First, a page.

Batteries need some attention, and hate to be neglected. Good luck on bringing yours back to life. Keep us posted on its prognosis!
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Old 06-12-2020, 07:28 AM   #3
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If you get a chance, unhook the battery till you can get it charged and Get a disconnect switch, your trailer has parasitic items that slowly drain your battery. I have a voltage monitor in my trailer, when unplugged from shore power it always shows between 12- 12.5 volts, on shore power it reads 13.4 , my 2 batteries runs everything for days.. sounds like you may just need to service( check water levels), then charge your battery back up and go enjoy it. If it does fail, batteries are plentiful and can be found at almost every town you come across.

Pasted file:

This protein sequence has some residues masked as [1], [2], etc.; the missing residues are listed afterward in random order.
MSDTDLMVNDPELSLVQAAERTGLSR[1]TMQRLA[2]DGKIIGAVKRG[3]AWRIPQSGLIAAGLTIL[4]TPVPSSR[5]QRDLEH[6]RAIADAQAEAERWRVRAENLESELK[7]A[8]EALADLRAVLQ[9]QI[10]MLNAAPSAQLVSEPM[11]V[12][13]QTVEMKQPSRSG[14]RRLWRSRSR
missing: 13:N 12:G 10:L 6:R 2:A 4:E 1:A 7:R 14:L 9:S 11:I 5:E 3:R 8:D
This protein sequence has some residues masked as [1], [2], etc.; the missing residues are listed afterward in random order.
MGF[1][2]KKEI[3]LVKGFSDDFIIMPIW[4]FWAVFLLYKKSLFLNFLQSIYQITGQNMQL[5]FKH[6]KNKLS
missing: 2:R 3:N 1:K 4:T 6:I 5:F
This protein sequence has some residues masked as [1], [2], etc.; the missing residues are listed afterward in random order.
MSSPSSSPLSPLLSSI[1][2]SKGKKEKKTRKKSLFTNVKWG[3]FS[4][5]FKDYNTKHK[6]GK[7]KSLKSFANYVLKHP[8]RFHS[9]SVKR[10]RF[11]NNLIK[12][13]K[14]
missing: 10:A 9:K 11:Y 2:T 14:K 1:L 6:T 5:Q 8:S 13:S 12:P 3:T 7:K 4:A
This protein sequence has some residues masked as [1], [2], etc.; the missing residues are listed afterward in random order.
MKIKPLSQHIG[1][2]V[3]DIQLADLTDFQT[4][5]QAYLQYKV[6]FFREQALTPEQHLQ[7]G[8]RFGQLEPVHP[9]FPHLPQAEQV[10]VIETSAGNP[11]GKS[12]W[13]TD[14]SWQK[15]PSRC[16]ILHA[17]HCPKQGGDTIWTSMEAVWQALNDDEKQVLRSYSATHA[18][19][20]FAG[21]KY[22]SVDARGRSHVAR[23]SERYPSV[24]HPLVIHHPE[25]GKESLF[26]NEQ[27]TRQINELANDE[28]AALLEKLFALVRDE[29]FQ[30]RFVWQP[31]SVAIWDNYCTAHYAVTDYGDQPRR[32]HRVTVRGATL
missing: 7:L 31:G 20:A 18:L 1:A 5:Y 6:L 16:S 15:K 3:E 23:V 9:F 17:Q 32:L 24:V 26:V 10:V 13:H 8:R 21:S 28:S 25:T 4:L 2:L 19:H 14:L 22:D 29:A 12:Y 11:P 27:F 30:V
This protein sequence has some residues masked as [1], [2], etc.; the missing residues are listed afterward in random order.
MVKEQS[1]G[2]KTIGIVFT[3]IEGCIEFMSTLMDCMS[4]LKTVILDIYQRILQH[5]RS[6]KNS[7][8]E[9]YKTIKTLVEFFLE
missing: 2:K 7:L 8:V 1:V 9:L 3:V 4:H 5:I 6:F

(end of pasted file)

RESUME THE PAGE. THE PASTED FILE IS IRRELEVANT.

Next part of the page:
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Old 06-12-2020, 08:03 AM   #4
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Thanks guys.

Question about the below:

Quote:
Originally Posted by JFlightRisk View Post

3) Disconnect both cables on a fully charged one. A quick disconnect can still allow a parasitic draw from the propane/CO detector and radio.
I understand parasitic draw of course ... but how on earth can the CO detector or radio be drawing power from a battery with the negative cable disconnected?
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Old 06-12-2020, 09:32 AM   #5
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It can't as far as I know. I am X2 on the Battery Tender Jr. will keep a battery working like new all winter.